Many of G&E’s cases directly address ESG criteria where the damage has stemmed from environmental or climate-related devastation, social injustice or human rights violations, corporate malfeasance or negligence:
G&E represented residents and businesses harmed by the devastating November 2018 wildfire in Northern California, allegedly caused by the negligence of Pacific Gas and Electric Company (PG&E). The fire was the deadliest and most devastating wildfire in California history, where 85 people died and more than 19,000 structures, including residences and commercial properties, were damaged or destroyed. G&E sought compensation on behalf of all victims that were injured or died in the fire or suffered property damage or other emotional distress, and in December 2019, settled the case for $13.5 billion.
G&E represented the City of Baltimore and Baltimore County in litigation against Monsanto Co. arising out of its production, marketing and sale of carcinogenic industrial chemicals (polychlorinated biphenyls, or PCBs), resulting in environmental contamination and contamination of certain of Baltimore and Baltimore County public water systems. Baltimore and Baltimore County asserted common law environmental claims seeking both monetary damages for injury to their public resources and an abatement plan to be funded by Monsanto; and elected to serve as class representatives in a proposed nationwide class action settlement on behalf of similar plaintiffs. Monsanto has agreed to a $550 million settlement.
G&E served as co-lead counsel representing residents and businesses harmed by the catastrophic gas explosions in Merrimack Valley, Massachusetts, caused by the negligence of Columbia Gas and NiSource. In September 2018, a series of gas explosions and fires impacted as many as 80 homes and businesses, affected thousands of families, injured dozens of people, and killed one man. In July 2019, G&E achieved a settlement of $143 million.
G&E reached a $139 million settlement – one of the largest settlements of derivative shareholder litigation in the history of Delaware Chancery Court – in a shareholder lawsuit against News Corp’s Board of Directors alleging breach of fiduciary duties by putting the personal and political interests of Rupert Murdoch, founder and CEO of News Corp, above those of the company’s public stockholders. The complaint focused on, among other things the Board’s very public failure to adequately investigate and remedy a years-long cover-up by News International, a News Corp subsidiary, of illegal activity associated with hacking the phones of British journalists and celebrities and other privacy violations.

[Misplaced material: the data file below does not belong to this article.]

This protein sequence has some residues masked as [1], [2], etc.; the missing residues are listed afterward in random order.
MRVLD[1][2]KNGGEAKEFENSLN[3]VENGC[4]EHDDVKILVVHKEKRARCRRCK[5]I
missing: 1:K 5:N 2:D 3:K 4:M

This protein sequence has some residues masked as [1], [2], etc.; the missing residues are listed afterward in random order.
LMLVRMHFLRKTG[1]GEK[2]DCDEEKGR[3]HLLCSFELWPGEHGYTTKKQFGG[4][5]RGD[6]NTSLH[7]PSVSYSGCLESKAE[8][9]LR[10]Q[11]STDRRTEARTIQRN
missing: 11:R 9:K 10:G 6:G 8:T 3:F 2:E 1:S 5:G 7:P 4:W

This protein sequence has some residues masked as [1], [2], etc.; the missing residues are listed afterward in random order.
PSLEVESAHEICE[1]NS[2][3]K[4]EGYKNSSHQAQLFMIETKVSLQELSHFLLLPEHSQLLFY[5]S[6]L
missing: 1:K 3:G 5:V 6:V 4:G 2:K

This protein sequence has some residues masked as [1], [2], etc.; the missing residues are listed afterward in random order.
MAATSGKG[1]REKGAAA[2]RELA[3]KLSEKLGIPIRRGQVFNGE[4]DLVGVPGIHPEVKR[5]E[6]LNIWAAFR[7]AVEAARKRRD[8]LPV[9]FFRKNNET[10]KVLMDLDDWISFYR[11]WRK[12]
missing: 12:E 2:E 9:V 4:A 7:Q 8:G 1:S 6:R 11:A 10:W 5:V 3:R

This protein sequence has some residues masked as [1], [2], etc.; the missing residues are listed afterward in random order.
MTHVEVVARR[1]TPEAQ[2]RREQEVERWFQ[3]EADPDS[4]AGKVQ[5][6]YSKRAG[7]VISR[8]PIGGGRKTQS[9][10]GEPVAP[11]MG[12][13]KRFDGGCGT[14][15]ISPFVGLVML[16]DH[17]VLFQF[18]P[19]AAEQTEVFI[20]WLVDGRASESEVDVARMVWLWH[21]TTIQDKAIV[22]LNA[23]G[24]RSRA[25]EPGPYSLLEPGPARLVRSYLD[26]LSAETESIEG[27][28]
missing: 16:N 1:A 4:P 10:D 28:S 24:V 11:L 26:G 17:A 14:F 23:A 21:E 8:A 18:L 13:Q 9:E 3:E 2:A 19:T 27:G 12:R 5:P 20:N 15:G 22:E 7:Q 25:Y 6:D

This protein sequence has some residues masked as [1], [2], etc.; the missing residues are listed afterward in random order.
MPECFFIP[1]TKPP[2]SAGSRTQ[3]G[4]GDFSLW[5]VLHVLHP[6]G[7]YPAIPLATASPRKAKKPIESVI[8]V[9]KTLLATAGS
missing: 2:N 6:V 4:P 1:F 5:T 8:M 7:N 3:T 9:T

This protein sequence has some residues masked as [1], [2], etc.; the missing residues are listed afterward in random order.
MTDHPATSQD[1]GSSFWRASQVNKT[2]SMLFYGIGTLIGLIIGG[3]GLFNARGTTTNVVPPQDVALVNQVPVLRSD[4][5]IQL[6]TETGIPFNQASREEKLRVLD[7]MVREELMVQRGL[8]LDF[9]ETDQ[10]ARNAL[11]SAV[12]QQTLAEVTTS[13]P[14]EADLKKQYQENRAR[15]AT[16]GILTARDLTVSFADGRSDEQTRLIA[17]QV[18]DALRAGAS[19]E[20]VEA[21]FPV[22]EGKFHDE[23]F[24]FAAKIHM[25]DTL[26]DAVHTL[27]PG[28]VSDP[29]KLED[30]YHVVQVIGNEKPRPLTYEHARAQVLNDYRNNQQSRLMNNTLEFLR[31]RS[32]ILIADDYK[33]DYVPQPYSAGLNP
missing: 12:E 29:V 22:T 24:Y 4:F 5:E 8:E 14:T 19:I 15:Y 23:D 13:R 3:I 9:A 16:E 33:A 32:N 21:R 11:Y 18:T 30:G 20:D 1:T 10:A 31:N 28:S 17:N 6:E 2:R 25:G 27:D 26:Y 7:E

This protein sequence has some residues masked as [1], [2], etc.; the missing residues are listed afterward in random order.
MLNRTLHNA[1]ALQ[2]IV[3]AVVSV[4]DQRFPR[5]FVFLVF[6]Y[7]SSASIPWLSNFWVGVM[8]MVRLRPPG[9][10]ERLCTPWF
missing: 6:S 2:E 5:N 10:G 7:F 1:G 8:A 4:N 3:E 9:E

G&E worked with the Delaware Attorney General to secure a landmark settlement of up to $75 million with chemical maker DuPont and related companies, in connection with their alleged use and disposal of toxic PFAS chemicals. A known carcinogen with other noxious health effects and unusually strong persistence, PFAS are widely used in industrial processes and consumer products from food packaging and cosmetics to waterproof fabrics and non-stick cookware. Referred to as ‘the most significant environmental settlement’ in state history by the Attorney General, the agreement capped a sweeping forensic investigation that included environmental sampling and analysis, economic modeling, and examination of corporate records.
G&E served as co-lead counsel for plaintiffs in a class action alleging that Facebook Chairman and CEO Mark Zuckerberg, and other officers and directors, breached their fiduciary duties to the class by approving the reclassification of Facebook stock. The reclassification, if implemented, would have allowed Zuckerberg to maintain majority voting control while reducing his economic stake in the company by over 65%. Just days before trial was set to begin, the Board abandoned the reclassification, a complete win for the plaintiffs and the class.